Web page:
Jin Shrines, Flying Bridge 飛梁https://architecturasinica.org/place/000048e
- Flying Bridge (English)
- 飛梁 (Traditional Chinese)
- 飞梁 (Simplified Chinese)
- Fēiliáng (Pinyin)
- Fei-liang (Wade-Giles)
- Spirit Bridge (English)
- 神橋 (Traditional Chinese)
- 神桥 (Simplified Chinese)
Unknown when name first attributed to this bridge, name comes from the Shuijingzhu description of the site. According to Lin Huiyin and Liang Sicheng, the present structure is consistent with the construction techniques of the Song dynasty, and should date to the same period as the Sage Mother Hall and Offering Hall. Liu Yongde states that restoration of the bridge and pool underneath it in 1953 revealed the cavity for the spring directly underneath the Sage Mother Hall. The structure was such to suggest that they were built at the same time. (Liu Yongde, Jinci fengguang, 34.) More details on this bridge and "flying bridges" more generally can be found in Miller, 2007, 143-144.1
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- 1 MILLER. 2007. The Divine Nature of Power: Chinese Ritual Architecture at the Sacred Site of Jinci, 143-144.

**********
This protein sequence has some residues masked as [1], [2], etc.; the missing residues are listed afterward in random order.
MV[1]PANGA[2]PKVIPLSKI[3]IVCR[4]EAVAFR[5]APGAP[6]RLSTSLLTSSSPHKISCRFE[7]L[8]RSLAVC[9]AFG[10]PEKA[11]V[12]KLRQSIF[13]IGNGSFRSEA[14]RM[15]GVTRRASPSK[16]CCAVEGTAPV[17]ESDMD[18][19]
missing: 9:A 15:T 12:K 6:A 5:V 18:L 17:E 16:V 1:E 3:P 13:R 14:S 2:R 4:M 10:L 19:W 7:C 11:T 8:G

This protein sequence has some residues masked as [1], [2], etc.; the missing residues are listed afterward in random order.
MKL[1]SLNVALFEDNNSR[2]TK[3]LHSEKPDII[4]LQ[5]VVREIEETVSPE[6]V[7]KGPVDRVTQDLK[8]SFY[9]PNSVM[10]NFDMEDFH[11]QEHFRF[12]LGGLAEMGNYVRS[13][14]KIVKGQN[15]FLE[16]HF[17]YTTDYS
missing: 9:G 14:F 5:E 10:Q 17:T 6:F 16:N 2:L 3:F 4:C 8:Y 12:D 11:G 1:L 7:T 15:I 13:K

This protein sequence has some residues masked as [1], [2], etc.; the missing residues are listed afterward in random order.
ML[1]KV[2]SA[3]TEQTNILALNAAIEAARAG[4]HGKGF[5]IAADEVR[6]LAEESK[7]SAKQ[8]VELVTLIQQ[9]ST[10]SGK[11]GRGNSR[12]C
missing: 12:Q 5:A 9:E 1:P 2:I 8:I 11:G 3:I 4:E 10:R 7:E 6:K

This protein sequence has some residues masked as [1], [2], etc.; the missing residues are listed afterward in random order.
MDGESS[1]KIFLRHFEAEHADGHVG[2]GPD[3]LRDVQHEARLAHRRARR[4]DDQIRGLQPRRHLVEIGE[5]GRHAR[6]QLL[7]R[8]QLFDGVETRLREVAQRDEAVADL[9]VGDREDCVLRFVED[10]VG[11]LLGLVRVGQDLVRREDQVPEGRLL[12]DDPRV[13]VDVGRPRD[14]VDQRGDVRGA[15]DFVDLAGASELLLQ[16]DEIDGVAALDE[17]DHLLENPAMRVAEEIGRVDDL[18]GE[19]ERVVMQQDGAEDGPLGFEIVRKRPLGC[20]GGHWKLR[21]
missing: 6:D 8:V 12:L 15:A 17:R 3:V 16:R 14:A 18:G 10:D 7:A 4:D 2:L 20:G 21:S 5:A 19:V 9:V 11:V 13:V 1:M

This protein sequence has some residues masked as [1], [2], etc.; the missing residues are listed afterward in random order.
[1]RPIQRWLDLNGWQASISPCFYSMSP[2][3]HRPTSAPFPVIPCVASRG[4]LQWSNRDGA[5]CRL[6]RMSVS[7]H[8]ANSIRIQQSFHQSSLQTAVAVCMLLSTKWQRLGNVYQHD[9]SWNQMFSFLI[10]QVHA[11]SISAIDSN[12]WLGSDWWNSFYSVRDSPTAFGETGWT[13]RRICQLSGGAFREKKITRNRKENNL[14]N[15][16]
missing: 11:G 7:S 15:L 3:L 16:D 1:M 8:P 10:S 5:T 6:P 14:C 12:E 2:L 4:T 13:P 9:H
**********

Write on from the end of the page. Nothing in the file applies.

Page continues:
- 2 WILKINSON. 2000. Chinese History: A Manual, 12.
Contained in Place
How to Cite This Entry
Bibliography:Tracy Miller, “Jin Shrines, Flying Bridge 飛梁 .” In Architectura Sinica, edited by . Entry published October 22, 2020. https://architecturasinica.org/place/000048e.
About this Entry
Entry Title: Jin Shrines, Flying Bridge 飛梁
Authorial and Editorial Responsibility:
- Tracy Miller, entry contributor, “Jin Shrines, Flying Bridge 飛梁 ”
- Editing and proof correction Tracy Miller
- Data entry Waka Ogihara
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